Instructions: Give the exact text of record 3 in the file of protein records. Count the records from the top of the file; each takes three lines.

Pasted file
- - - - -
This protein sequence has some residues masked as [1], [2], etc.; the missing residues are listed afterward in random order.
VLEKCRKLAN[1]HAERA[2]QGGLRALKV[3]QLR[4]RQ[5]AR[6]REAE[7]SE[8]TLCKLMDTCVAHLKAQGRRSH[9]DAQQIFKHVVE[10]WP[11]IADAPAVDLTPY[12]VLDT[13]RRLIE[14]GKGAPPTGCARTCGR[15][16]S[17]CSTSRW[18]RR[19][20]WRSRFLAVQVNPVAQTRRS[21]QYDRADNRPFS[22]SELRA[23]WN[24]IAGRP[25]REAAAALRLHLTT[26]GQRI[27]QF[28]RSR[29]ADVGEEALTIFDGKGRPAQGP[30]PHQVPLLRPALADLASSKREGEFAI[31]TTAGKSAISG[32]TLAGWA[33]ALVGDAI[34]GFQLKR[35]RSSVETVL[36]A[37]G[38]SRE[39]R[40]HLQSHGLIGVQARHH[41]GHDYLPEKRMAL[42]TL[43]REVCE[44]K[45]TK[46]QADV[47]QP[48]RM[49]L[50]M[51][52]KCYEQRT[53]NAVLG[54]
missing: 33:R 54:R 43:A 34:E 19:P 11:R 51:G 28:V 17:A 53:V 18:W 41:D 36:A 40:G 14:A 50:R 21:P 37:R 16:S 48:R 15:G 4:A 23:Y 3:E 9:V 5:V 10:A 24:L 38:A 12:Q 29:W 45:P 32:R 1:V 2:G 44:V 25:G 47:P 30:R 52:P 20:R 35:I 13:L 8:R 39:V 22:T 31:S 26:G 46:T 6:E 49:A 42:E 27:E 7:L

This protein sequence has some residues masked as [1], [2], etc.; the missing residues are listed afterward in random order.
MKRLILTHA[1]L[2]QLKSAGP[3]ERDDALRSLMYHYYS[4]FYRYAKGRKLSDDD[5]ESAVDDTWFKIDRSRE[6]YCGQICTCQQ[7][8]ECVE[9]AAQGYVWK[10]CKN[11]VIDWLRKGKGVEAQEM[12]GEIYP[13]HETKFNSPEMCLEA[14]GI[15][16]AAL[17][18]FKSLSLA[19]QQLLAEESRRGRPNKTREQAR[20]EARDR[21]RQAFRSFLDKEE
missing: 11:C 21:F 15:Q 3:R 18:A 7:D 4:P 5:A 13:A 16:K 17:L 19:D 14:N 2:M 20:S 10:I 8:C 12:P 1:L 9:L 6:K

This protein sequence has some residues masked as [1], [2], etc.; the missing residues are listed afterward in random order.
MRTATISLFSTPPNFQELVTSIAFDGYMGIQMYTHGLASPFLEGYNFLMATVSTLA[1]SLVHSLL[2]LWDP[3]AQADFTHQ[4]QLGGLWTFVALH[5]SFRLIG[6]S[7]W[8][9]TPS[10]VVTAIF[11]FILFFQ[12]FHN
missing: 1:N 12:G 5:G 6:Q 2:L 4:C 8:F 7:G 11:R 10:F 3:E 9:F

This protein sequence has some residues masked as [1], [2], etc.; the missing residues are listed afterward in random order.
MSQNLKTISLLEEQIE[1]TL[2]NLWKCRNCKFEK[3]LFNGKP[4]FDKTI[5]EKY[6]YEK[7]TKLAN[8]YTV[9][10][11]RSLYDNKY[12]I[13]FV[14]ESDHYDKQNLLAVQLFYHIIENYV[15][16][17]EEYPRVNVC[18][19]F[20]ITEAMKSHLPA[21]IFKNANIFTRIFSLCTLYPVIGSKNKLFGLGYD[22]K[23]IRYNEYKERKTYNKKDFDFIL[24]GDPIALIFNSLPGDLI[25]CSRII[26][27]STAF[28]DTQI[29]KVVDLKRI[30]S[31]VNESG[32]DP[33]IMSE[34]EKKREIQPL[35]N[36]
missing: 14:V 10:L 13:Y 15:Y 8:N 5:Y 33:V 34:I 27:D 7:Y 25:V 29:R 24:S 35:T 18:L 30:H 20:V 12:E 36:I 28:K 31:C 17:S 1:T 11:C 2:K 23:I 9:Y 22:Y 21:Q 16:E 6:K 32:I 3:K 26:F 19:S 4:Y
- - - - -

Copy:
This protein sequence has some residues masked as [1], [2], etc.; the missing residues are listed afterward in random order.
MRTATISLFSTPPNFQELVTSIAFDGYMGIQMYTHGLASPFLEGYNFLMATVSTLA[1]SLVHSLL[2]LWDP[3]AQADFTHQ[4]QLGGLWTFVALH[5]SFRLIG[6]S[7]W[8][9]TPS[10]VVTAIF[11]FILFFQ[12]FHN
missing: 1:N 12:G 5:G 6:Q 2:L 4:C 8:F 7:G 11:R 10:F 3:E 9:F